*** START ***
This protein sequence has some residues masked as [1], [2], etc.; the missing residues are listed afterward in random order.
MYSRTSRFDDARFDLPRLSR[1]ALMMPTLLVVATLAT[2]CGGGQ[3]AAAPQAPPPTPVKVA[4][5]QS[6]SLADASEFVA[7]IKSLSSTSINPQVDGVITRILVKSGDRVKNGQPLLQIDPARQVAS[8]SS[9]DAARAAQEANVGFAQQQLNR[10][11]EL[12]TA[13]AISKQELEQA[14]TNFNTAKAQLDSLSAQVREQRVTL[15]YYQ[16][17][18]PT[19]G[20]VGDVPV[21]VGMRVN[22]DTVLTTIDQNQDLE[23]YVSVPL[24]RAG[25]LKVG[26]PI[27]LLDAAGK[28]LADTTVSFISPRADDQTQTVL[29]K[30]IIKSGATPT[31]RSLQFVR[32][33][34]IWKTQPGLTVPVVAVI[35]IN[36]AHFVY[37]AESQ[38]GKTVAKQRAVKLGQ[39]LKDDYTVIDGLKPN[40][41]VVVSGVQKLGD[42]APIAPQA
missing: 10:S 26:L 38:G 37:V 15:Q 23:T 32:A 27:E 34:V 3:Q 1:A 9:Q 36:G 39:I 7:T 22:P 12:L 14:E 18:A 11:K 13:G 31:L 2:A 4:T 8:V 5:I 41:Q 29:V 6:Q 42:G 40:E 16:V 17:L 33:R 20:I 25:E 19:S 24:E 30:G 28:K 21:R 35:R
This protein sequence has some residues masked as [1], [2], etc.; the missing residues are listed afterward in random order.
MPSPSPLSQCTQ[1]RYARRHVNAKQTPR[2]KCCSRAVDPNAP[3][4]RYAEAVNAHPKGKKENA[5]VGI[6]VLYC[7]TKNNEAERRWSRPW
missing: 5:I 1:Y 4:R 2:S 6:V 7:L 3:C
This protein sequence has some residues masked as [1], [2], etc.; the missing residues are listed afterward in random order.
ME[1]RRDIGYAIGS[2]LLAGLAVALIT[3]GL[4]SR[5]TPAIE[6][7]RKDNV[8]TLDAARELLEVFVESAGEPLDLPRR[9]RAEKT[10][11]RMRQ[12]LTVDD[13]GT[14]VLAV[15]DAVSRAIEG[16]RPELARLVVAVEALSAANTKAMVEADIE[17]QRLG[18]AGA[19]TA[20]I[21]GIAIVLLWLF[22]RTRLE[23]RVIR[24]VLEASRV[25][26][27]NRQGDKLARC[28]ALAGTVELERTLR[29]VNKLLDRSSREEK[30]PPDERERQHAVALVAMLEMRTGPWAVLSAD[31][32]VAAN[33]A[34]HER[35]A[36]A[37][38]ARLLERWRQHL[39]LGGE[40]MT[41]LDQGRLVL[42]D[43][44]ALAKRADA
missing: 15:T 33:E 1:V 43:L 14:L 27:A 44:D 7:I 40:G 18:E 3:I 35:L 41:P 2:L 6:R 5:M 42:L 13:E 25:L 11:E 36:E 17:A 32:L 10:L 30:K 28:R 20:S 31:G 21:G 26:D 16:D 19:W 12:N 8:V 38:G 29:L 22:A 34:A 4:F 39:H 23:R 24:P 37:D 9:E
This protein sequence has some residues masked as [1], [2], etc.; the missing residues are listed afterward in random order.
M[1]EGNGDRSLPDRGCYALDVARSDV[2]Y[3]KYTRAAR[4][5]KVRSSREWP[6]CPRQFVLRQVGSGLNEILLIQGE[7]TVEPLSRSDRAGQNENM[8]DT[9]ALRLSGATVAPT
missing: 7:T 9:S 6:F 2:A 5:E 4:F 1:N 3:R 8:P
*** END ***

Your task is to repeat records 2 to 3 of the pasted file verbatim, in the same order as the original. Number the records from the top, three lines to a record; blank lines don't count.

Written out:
This protein sequence has some residues masked as [1], [2], etc.; the missing residues are listed afterward in random order.
MPSPSPLSQCTQ[1]RYARRHVNAKQTPR[2]KCCSRAVDPNAP[3][4]RYAEAVNAHPKGKKENA[5]VGI[6]VLYC[7]TKNNEAERRWSRPW
missing: 5:I 1:Y 4:R 2:S 6:V 7:L 3:C
This protein sequence has some residues masked as [1], [2], etc.; the missing residues are listed afterward in random order.
ME[1]RRDIGYAIGS[2]LLAGLAVALIT[3]GL[4]SR[5]TPAIE[6][7]RKDNV[8]TLDAARELLEVFVESAGEPLDLPRR[9]RAEKT[10][11]RMRQ[12]LTVDD[13]GT[14]VLAV[15]DAVSRAIEG[16]RPELARLVVAVEALSAANTKAMVEADIE[17]QRLG[18]AGA[19]TA[20]I[21]GIAIVLLWLF[22]RTRLE[23]RVIR[24]VLEASRV[25][26][27]NRQGDKLARC[28]ALAGTVELERTLR[29]VNKLLDRSSREEK[30]PPDERERQHAVALVAMLEMRTGPWAVLSAD[31][32]VAAN[33]A[34]HER[35]A[36]A[37][38]ARLLERWRQHL[39]LGGE[40]MT[41]LDQGRLVL[42]D[43][44]ALAKRADA
missing: 15:T 33:E 1:V 43:L 14:L 27:A 44:D 7:I 40:G 18:E 3:I 35:L 41:P 2:L 6:R 5:M 42:L 13:E 25:L 11:E 36:E 17:A 32:L 10:L 30:K 28:R 20:S 31:G 21:G 26:D 16:D 19:W 12:N 8:V 38:G 29:L 22:A 34:A 4:F 39:H 23:R 24:P 37:D 9:E